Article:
Many thanks for the link, I visited East Germany in 1994 essentially as the restoration work was really starting to gain momentum.

It was fascinating to see and go inside buildings and note the bullet holes in buildings of more than one town or village I visited. One couple invited me up to their roof-top apartment, fifth floor with sloping ceilings and hot and cold depending upon the weather. In their building, parts of the stairwell walls still had a myriad of bullet holes in the falling apart plaster.

They told me that there was no possibility of doing any repairs as there was just no money, living in an occupied country is tough. I felt sorry for them, they were both about 25 years old and were virtually unemployable. Their schooling had been heavy into many things political, which was mandatory for all students. The western part of Germany, was basically shut off to them as their university education was considered valueless in West Germany as there were too few subjects they had studied, that mattered to western businesses.

In Jena, which had a thriving photographic industry in pre-war times, had by 1994, changed dramatically. I was told that there about 5,000 residents who held a PhD in Jena alone. I was led to understand that about 500 of them retained their jobs, or a job, the other 4,500 highly technically educated and trained people, were mostly jobless.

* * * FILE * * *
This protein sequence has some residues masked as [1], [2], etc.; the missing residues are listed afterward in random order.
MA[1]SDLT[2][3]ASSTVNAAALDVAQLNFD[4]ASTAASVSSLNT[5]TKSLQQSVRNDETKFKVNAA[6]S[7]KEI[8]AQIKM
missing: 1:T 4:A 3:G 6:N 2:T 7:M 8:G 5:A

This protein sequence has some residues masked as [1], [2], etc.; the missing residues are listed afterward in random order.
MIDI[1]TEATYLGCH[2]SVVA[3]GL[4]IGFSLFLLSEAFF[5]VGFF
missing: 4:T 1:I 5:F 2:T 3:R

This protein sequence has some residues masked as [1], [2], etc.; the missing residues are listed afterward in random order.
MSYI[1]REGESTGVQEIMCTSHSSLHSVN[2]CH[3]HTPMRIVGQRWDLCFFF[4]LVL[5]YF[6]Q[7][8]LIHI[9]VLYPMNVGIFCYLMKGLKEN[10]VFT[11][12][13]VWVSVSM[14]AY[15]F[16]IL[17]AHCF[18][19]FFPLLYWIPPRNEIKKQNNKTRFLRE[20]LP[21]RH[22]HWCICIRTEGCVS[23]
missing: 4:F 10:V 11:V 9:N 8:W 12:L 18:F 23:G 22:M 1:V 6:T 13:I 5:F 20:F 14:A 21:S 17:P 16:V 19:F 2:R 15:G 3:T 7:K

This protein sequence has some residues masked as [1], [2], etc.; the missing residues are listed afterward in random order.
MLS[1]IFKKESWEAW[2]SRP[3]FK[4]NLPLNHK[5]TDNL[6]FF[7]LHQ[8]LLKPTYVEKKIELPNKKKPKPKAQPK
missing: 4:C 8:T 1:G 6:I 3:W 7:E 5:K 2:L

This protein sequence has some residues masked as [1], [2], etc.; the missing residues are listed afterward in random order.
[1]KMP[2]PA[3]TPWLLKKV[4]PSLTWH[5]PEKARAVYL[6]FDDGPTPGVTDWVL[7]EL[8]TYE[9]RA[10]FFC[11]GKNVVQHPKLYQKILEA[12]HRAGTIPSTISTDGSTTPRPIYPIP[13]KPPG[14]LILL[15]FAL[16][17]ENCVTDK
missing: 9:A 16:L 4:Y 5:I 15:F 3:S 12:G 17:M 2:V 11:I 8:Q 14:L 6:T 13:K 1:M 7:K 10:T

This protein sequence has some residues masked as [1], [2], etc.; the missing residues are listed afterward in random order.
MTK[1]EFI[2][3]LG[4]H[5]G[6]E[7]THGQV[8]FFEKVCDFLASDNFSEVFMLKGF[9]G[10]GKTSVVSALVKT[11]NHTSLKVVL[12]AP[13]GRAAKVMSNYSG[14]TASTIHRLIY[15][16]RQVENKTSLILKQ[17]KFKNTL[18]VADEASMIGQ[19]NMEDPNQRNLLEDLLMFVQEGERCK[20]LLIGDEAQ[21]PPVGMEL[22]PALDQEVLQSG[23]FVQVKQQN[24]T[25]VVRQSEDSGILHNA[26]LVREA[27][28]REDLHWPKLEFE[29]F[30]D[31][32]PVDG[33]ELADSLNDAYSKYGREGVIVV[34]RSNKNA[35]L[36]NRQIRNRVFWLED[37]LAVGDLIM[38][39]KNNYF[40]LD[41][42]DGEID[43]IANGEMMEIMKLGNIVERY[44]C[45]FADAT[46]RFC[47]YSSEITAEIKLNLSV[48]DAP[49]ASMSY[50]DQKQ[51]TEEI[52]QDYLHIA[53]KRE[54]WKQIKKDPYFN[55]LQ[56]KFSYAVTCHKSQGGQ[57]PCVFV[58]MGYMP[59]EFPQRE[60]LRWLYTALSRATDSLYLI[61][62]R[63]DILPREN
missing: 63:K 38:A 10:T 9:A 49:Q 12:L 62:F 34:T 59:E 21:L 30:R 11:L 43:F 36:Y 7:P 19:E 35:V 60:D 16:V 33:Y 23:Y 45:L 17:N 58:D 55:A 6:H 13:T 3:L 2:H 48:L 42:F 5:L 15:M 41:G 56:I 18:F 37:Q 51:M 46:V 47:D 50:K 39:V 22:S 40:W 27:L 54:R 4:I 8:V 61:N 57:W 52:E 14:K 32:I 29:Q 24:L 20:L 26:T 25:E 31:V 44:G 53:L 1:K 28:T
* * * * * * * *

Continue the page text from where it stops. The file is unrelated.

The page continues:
In the family owned Guest house on the outskirts of Jena that I stayed in, the waitress had a PhD in Chemistry. She had that job because not only did she speak German and Russian, she spoke English, which was essential for any hospitality staff in that place at that time. I learnt from this waitress that the head of the security forces from Russia spoke German, so it was a bit of a two way street. I found out years later, that the person she was talking about was Putin.

Sad situation.